As venture capital investing goes, so go startups and the technologies that those young companies develop. And so asking VCs about the investment areas they think will be hot once the calendar turns to 2018 can tell you a lot about the opportunities that will matter most in Silicon Valley and beyond.
For this roundup, we talked to investors at eight leading firms that invest in a wide range of tech-related areas. One thing that’s clear: 2018 doesn’t look like a year for breakout all-new technologies. Rather, the VCs told us that they’re most interested in maturing, relatively safe investment areas. Here are their thoughts on the most exciting areas likely to get their dollars this year.
Hayley Barna, First Round Capital
The Human Side Of Algorithms
“There’s not a day or week that we don’t receive pitches with an AI component,” Barna says. “The thing we’re interested in at First Round is, what’s the flip side? What are the investment opportunities in human impact?…Not removing people from the equation, but giving people superpowers.” She points to personal-shopping service Stitch Fix, which uses AI to help stylists make more effective fashion suggestions for customers.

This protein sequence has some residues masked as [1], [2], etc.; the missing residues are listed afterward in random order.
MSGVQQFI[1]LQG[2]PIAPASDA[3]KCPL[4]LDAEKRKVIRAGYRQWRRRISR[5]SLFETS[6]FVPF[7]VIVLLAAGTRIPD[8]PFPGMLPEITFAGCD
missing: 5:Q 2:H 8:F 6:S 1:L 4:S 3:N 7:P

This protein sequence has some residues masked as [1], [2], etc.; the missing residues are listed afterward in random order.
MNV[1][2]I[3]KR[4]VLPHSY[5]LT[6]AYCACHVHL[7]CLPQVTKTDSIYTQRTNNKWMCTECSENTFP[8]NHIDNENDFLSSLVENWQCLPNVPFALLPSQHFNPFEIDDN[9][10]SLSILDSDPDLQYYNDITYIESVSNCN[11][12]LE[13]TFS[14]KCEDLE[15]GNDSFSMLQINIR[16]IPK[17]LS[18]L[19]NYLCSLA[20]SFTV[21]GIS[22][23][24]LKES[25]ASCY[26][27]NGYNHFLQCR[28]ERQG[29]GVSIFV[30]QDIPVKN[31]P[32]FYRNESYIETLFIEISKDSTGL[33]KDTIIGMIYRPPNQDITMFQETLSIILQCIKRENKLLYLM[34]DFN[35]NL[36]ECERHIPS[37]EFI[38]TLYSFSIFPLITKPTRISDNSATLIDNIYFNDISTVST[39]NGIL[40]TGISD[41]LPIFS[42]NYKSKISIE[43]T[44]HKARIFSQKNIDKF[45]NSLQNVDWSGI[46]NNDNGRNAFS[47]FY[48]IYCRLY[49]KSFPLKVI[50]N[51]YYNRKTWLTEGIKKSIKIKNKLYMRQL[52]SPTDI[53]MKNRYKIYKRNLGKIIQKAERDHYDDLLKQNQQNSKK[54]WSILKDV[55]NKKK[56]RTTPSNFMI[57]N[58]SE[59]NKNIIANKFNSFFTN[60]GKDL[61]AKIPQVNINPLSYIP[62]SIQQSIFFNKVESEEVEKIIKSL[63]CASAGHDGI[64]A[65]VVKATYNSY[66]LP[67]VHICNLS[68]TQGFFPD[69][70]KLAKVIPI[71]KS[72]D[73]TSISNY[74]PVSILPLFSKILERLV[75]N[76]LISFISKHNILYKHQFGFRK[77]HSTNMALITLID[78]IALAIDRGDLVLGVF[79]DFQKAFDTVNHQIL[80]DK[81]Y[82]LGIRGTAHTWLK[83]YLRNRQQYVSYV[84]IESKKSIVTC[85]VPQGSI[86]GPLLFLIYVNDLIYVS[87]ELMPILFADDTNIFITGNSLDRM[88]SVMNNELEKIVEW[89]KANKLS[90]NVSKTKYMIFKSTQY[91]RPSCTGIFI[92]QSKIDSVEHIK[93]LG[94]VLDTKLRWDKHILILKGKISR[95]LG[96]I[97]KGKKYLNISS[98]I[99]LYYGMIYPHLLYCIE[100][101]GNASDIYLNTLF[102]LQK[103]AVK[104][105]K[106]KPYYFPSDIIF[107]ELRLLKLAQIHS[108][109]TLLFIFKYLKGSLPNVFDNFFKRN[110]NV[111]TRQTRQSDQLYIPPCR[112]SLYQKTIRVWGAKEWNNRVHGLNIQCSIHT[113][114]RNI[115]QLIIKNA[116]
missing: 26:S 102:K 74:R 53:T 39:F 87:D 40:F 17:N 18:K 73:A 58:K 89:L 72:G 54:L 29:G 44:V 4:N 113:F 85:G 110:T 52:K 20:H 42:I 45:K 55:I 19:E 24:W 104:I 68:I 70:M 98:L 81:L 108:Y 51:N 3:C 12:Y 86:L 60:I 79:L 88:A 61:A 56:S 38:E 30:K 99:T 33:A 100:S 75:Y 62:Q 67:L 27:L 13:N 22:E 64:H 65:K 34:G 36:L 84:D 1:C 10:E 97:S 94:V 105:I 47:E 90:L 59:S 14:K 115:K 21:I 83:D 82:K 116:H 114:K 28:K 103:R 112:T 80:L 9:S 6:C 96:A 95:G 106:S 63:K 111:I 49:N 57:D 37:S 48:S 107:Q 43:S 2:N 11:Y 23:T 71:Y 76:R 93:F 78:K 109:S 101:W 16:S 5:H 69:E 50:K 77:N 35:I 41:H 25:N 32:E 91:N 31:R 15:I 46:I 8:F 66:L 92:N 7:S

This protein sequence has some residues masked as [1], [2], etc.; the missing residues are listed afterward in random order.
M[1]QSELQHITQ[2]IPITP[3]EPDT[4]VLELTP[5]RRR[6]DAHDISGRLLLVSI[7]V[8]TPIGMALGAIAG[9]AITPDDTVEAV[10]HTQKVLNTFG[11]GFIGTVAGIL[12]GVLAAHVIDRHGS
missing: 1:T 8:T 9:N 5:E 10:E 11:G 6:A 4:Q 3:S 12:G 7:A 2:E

“It’s pretty clear that people are dealing with the effects of digital overload,” Barna says. “Too much screen time, and we’re feeling disconnected because of it. We’re thinking of businesses that counteract that.” One example: Coworking spaces targeting specific constituencies, such as women.
A Modern Take On Wellness
“Beyond just traditional medicine,” Barna explains. “More holistic, more on mental health, more on alternative practitioners, [like] acupuncture, or mind/body connections.”
Blending The Physical And Digital
“I don’t think the physical and digital are going to be so segregated. We see many pitches about ‘omnichannel.’ It was a buzzword for retail, but I think it applies to all areas…[digital companies] doing pop-up experiences, or offline businesses creating digital portals.”
M.G. Siegler, GV
Targeted Social Networks
“I think we’re seeing the natural movement toward people doing smaller, niche-focused networks again,” says Siegler, who has worked at Alphabet’s investing arm since it was known as Google Ventures. “This is more based around particular areas of interest…Maybe [it’s for] the younger generation, the generation below the core generation that came up on Facebook.”